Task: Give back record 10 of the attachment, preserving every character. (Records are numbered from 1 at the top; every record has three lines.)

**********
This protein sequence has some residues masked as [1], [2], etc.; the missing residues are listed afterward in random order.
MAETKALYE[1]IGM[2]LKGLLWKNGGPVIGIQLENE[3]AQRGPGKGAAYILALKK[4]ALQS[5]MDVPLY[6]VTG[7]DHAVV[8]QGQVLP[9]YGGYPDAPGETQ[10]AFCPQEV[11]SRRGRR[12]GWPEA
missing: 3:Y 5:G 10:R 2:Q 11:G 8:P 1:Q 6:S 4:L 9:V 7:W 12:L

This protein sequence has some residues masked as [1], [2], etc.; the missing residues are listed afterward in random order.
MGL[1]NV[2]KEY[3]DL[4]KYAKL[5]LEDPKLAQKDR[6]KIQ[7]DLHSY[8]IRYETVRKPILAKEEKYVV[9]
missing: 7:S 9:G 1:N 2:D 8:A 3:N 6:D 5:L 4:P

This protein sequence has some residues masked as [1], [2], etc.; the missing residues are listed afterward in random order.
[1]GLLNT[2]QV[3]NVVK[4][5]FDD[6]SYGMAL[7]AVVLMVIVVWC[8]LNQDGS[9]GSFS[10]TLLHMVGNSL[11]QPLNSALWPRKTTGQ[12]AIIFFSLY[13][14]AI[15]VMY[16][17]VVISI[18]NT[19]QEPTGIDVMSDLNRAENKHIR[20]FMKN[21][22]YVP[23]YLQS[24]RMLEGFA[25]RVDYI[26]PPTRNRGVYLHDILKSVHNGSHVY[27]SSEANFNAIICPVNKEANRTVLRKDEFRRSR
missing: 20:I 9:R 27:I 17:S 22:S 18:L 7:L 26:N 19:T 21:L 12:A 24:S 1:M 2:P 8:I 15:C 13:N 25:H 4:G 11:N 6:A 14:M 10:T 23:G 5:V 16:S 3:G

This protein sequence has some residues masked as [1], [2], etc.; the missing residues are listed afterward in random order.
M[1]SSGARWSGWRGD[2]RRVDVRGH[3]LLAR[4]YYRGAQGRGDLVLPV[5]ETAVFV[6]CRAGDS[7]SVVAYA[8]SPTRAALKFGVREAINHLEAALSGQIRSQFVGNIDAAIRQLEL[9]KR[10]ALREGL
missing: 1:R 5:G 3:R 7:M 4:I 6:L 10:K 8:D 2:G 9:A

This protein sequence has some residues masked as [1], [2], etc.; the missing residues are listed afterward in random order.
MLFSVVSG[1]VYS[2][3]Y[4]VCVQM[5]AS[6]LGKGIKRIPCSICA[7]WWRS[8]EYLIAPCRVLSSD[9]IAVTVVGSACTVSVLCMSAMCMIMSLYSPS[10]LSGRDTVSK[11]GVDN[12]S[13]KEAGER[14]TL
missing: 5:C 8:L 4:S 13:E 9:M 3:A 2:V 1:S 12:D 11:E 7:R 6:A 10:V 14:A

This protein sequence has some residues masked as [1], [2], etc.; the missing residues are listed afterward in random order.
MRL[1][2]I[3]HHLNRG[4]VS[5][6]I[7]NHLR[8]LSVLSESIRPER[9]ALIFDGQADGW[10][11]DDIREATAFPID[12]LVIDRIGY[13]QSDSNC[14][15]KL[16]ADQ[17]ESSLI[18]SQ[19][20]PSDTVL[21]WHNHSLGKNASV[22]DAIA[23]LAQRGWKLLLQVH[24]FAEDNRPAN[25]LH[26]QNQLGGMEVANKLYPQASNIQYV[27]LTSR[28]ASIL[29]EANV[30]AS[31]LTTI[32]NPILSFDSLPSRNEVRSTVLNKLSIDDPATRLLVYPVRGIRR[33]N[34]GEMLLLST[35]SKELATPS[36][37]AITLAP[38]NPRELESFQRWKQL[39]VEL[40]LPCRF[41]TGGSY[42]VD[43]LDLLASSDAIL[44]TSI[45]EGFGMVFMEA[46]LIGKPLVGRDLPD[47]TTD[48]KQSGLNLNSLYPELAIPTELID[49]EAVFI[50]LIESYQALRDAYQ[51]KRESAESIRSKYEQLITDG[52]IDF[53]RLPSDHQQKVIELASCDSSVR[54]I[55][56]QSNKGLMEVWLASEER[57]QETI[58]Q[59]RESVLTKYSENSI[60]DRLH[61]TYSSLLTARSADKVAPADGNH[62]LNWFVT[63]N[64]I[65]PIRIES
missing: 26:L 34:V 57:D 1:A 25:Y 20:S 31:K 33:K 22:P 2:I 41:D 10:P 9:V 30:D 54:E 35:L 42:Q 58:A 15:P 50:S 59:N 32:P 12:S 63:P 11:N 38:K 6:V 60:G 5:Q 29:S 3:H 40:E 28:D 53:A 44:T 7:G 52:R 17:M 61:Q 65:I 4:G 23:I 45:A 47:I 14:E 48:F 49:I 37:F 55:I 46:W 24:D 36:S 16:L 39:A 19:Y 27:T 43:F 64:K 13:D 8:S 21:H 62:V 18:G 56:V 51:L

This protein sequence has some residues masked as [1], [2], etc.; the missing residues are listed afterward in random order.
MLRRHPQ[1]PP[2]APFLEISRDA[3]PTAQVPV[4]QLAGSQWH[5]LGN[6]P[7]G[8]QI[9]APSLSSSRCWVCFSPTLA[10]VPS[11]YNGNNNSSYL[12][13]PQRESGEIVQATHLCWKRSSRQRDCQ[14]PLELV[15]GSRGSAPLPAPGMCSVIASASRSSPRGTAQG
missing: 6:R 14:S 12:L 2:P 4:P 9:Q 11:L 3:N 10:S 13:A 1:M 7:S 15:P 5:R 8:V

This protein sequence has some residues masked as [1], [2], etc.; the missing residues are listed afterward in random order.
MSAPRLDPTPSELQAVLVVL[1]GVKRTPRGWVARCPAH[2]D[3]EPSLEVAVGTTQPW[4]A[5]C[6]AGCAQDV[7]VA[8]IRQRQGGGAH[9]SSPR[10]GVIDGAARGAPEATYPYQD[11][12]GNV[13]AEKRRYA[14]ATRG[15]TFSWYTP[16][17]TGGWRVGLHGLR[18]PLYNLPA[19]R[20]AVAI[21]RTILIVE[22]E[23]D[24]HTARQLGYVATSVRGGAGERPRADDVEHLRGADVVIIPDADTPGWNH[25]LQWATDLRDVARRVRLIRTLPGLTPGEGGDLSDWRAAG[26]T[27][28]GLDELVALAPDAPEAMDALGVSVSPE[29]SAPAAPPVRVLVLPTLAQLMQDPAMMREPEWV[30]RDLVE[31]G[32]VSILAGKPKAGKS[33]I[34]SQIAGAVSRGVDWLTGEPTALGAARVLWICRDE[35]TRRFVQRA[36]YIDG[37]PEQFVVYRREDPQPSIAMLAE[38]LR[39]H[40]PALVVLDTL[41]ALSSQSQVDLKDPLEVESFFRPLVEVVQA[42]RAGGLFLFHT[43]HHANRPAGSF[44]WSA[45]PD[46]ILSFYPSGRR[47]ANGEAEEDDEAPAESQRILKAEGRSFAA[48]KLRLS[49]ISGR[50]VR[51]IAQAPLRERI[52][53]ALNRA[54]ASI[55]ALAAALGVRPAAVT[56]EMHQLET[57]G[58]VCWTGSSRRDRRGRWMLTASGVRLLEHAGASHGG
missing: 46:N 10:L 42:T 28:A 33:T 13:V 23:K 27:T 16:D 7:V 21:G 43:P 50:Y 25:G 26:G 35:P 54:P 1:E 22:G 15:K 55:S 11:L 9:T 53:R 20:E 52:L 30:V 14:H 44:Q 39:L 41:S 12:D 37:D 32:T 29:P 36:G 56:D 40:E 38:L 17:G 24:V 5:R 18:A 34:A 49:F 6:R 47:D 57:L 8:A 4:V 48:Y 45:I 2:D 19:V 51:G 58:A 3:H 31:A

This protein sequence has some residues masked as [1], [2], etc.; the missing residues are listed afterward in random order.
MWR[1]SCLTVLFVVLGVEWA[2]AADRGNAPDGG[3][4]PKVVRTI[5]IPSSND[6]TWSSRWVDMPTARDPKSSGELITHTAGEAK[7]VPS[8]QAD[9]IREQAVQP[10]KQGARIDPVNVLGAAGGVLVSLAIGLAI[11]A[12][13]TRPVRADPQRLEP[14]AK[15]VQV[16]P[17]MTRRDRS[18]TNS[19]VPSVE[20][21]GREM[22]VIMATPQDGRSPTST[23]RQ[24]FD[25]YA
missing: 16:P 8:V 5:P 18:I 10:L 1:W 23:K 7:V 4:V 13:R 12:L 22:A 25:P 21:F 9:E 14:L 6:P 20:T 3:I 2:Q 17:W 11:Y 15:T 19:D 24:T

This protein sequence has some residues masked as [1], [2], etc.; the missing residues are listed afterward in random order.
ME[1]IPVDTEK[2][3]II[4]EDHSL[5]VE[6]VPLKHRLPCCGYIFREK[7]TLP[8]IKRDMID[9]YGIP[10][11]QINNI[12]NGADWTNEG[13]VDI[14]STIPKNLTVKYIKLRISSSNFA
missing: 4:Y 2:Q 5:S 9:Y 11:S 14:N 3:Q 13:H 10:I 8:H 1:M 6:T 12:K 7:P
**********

This protein sequence has some residues masked as [1], [2], etc.; the missing residues are listed afterward in random order.
ME[1]IPVDTEK[2][3]II[4]EDHSL[5]VE[6]VPLKHRLPCCGYIFREK[7]TLP[8]IKRDMID[9]YGIP[10][11]QINNI[12]NGADWTNEG[13]VDI[14]STIPKNLTVKYIKLRISSSNFA
missing: 4:Y 2:Q 5:S 9:Y 11:S 14:N 3:Q 13:H 10:I 8:H 1:M 6:T 12:K 7:P